The Science Behind Foldit − Clearer explanation for people without a science background

Case number:699969-2002112
Opened by:Danquebec
Opened on:Saturday, February 27, 2016 - 23:08
Last modified:Monday, February 29, 2016 - 17:30


My problem might seem mundane, but I think I might not be alone to have been confused when reading the intro, “The Science Behind Foldit”. I am without a science background, and am in fact quite ignorant about biology. I started reading the intro and an apparent contradiction confused me:

First it says,
“Every kind of protein folds up into a very specific shape -- the same shape every time. Most proteins do this all by themselves, although some need extra help to fold into the right shape. The unique shape of a particular protein is the most stable state it can adopt.”

And later it says,
“The number of different ways even a small protein can fold is astronomical because there are so many degrees of freedom.”

Do you see how this could be confusing?

Thanks to the explanations of more knowledgeable people, I could understand what is meant exactly.

To understand where my confusion arose from, you need to know that I had no idea how a scientist “discovers” a protein. At this point, I still didn’t understand why this game exists. Maybe the intro would be clearer for people like me if it first explained that a scientist breaks the protein into smaller parts, which means the information about its shape is lost, and then analyse it. Then all they have is a chain of amino-acids, and for this reason, they do not know what shape is the most stable one. This is the point of this game, finding the most stable one (hopefully I correctly understood).

Thank you


(Sat, 02/27/2016 - 23:08  |  4 comments)

jeff101's picture
User offline. Last seen 10 hours 17 min ago. Offline
Joined: 04/20/2012
Groups: Go Science
gives a brief overview of the game.
If you scroll down the right column of
there are more links about the Science
Behind Foldit.

New players should start with the Intro/Tutorial Puzzles. gives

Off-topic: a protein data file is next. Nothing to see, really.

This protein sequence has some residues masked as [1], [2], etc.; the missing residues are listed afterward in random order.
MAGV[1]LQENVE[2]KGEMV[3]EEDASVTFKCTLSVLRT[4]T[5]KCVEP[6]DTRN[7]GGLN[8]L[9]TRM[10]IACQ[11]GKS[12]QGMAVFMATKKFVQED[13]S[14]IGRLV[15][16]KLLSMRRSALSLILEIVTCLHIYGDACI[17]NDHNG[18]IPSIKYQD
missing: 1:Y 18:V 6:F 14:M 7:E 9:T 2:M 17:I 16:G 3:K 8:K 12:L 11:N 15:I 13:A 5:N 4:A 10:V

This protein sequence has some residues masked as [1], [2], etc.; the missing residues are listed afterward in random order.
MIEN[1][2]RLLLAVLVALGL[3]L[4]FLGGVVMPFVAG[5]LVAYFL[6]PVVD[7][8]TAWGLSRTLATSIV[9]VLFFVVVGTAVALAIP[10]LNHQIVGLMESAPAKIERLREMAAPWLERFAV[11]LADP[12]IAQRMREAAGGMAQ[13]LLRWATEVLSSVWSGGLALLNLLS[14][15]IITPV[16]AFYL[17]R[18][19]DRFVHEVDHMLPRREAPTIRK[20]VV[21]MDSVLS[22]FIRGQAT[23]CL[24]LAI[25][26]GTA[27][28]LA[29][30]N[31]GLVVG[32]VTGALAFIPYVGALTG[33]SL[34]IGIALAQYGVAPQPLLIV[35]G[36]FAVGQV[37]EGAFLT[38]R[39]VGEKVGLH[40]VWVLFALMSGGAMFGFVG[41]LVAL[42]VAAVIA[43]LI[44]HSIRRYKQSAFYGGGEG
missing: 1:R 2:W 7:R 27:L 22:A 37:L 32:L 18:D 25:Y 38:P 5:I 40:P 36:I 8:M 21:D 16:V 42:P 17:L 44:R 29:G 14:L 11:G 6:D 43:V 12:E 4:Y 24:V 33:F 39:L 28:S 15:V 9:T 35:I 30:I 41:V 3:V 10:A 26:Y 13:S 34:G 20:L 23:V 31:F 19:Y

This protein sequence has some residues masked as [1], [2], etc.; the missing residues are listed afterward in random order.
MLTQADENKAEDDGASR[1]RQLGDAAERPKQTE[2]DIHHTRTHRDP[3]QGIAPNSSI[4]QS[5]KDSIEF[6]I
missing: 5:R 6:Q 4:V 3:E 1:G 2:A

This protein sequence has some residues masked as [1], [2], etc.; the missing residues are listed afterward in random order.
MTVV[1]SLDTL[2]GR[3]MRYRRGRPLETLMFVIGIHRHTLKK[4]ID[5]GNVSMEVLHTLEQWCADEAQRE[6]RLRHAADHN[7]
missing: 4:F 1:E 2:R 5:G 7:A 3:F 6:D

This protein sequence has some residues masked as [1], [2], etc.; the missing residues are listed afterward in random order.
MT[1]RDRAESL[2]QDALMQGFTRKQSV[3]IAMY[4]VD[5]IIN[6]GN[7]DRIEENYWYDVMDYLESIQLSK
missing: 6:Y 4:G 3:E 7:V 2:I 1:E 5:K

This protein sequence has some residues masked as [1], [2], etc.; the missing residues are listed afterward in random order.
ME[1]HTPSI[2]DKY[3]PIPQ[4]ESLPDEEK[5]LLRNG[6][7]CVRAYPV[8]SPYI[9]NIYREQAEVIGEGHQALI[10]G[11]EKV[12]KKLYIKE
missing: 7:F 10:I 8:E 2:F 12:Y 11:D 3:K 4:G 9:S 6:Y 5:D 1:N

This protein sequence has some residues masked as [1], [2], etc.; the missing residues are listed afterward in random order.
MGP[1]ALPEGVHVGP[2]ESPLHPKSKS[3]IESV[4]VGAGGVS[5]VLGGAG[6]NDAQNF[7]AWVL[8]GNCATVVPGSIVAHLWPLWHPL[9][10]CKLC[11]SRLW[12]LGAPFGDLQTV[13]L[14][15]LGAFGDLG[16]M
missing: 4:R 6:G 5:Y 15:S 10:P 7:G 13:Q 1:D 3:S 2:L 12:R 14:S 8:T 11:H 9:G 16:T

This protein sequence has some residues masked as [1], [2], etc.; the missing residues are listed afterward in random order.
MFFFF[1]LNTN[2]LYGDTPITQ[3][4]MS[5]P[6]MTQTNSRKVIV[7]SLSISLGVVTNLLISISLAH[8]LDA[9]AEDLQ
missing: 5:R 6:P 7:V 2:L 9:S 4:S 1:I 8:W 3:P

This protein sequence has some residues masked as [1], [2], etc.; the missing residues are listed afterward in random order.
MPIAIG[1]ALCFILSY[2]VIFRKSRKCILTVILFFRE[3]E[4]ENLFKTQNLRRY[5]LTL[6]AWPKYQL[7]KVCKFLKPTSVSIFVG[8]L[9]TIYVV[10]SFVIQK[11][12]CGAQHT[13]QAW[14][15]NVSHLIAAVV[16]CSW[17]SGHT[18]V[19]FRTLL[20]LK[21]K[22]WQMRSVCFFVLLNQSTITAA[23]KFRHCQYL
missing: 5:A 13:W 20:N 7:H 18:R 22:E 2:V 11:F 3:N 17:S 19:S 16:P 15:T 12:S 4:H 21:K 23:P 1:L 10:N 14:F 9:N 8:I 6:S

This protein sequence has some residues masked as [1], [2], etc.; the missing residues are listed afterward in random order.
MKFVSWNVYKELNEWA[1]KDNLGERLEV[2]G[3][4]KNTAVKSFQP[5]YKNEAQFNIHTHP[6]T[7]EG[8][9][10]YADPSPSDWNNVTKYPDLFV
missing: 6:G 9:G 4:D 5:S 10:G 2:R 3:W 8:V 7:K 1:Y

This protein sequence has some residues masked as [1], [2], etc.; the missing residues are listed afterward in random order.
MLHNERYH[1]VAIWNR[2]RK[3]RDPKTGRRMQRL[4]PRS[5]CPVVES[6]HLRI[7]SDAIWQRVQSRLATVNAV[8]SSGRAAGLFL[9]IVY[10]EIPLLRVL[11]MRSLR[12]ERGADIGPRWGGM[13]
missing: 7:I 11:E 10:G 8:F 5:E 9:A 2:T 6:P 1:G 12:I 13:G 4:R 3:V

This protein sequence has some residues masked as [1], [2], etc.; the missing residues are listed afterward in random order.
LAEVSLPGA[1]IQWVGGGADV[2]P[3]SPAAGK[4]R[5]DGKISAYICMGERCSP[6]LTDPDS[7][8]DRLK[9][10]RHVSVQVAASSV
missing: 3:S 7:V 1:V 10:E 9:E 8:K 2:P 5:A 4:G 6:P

videos and tips for many of them. If you get stuck,
post questions to Global Chat. Usually someone is
available at Global Chat to help you. You can even
post images of your puzzle to Chat so folks can see
what you are working on.

After that, try all the Beginner Puzzles you can.
These puzzles are set aside for new players, so
it is easier to get a top score on them. At some
point, you will qualify for Veteran Chat but no
longer be allowed to do Beginner Puzzles. Veteran
Chat generally has advanced discussions about the
game, like what Recipes are best to use, how to
code your own Recipes, etc.

Many players benefit from joining Groups. In a
Group, you get access to Group Chat, a Group Forum,
Group-Only Recipes, and whatever solutions your
Group-mates share. The shared solutions often have
comments listing steps done to find them. You can
learn a lot from evolving solutions shared by other
Group members.

I hope this helps!

jeff101's picture
User offline. Last seen 10 hours 17 min ago. Offline
Joined: 04/20/2012
Groups: Go Science

At some point, it helps to watch the Black Belt
Folding videos at

They often show tricks you can do in the
Original and Selection Interfaces.

Joined: 02/09/2016
Groups: None

Thank you a lot jeff101, your help is sincerely appreciated and useful. However, I wasn’t seeking help, I was making a suggestion to ameliorate the article “The Science Behind Foldit”.

Joined: 04/24/2014
Groups: None
Status: Open » Closed

Thanks for the feedback! We always appreciate constructive ideas to make our resources better.


Developed by: UW Center for Game Science, UW Institute for Protein Design, Northeastern University, Vanderbilt University Meiler Lab, UC Davis
Supported by: DARPA, NSF, NIH, HHMI, Amazon, Microsoft, Adobe, RosettaCommons